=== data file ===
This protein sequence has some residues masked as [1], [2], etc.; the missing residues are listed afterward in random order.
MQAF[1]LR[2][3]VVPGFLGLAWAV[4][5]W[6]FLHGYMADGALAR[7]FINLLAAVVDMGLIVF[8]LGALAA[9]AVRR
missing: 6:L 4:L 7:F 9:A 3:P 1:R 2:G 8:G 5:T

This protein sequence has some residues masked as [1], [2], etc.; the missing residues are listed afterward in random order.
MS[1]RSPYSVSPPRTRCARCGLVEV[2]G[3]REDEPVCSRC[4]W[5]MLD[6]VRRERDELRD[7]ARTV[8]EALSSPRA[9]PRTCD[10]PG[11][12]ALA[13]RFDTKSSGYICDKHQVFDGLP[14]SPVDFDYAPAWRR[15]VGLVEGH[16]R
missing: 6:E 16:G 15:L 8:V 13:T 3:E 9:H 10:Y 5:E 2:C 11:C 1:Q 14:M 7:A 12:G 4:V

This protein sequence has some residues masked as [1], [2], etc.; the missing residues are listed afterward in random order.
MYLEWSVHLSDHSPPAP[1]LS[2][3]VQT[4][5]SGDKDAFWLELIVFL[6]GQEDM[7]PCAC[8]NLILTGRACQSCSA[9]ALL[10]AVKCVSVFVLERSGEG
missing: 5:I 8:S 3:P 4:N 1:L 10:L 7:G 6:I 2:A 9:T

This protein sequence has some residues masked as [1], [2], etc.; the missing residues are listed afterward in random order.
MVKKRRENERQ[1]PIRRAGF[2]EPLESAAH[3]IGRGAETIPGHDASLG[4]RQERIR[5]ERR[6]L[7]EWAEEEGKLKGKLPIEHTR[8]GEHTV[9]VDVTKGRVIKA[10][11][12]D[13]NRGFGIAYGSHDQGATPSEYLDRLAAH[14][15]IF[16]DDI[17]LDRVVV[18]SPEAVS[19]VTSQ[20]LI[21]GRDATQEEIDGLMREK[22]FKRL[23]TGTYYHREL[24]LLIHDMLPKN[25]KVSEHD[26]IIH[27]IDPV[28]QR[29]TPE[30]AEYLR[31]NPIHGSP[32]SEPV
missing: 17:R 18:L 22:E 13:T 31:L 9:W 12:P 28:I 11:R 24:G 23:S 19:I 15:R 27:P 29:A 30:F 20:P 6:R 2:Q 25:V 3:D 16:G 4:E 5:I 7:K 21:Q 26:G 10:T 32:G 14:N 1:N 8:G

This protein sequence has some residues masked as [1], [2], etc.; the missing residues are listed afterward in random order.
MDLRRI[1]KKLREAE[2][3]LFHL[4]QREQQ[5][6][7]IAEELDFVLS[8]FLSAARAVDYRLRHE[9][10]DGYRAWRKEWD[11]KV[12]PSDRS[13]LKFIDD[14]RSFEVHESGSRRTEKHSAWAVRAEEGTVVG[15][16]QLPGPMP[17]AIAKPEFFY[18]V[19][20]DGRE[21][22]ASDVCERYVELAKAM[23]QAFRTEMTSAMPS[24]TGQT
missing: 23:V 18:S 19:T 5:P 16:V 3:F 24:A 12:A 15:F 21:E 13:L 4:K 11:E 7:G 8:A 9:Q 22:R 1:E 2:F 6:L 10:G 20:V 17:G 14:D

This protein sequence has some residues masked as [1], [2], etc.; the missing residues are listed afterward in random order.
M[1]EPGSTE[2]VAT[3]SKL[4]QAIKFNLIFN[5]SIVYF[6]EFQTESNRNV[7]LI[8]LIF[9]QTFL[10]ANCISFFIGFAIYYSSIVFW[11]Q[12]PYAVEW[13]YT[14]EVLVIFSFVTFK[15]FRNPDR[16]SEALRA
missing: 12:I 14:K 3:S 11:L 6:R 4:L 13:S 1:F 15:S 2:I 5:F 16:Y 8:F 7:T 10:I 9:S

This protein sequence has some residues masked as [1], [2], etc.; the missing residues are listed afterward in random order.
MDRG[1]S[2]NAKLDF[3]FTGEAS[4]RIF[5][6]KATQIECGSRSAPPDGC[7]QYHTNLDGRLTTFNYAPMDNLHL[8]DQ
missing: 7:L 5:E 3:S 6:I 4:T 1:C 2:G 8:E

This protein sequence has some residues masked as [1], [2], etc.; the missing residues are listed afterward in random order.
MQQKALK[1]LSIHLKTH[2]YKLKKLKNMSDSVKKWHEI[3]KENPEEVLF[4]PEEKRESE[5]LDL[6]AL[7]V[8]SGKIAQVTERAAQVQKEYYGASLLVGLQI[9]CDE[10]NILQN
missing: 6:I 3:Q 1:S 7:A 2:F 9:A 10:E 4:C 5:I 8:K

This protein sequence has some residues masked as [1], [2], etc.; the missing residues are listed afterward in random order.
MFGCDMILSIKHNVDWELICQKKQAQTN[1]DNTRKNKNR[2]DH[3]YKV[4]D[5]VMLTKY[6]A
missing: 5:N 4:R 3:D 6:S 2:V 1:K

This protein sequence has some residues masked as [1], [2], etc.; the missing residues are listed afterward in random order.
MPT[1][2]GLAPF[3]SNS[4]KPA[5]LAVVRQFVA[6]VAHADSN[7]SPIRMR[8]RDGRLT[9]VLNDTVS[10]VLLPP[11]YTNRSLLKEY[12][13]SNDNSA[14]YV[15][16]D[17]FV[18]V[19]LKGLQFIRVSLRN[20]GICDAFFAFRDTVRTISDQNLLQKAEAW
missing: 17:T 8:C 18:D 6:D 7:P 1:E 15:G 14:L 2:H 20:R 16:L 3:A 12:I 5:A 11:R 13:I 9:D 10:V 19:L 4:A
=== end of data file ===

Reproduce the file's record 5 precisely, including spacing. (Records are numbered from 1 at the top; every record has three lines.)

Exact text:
This protein sequence has some residues masked as [1], [2], etc.; the missing residues are listed afterward in random order.
MDLRRI[1]KKLREAE[2][3]LFHL[4]QREQQ[5][6][7]IAEELDFVLS[8]FLSAARAVDYRLRHE[9][10]DGYRAWRKEWD[11]KV[12]PSDRS[13]LKFIDD[14]RSFEVHESGSRRTEKHSAWAVRAEEGTVVG[15][16]QLPGPMP[17]AIAKPEFFY[18]V[19][20]DGRE[21][22]ASDVCERYVELAKAM[23]QAFRTEMTSAMPS[24]TGQT
missing: 23:V 18:S 19:T 5:P 16:V 3:F 24:A 12:A 15:F 21:E 13:L 4:K 11:E 7:G 8:A 9:Q 22:R 1:E 2:F 6:L 10:G 20:V 17:G 14:D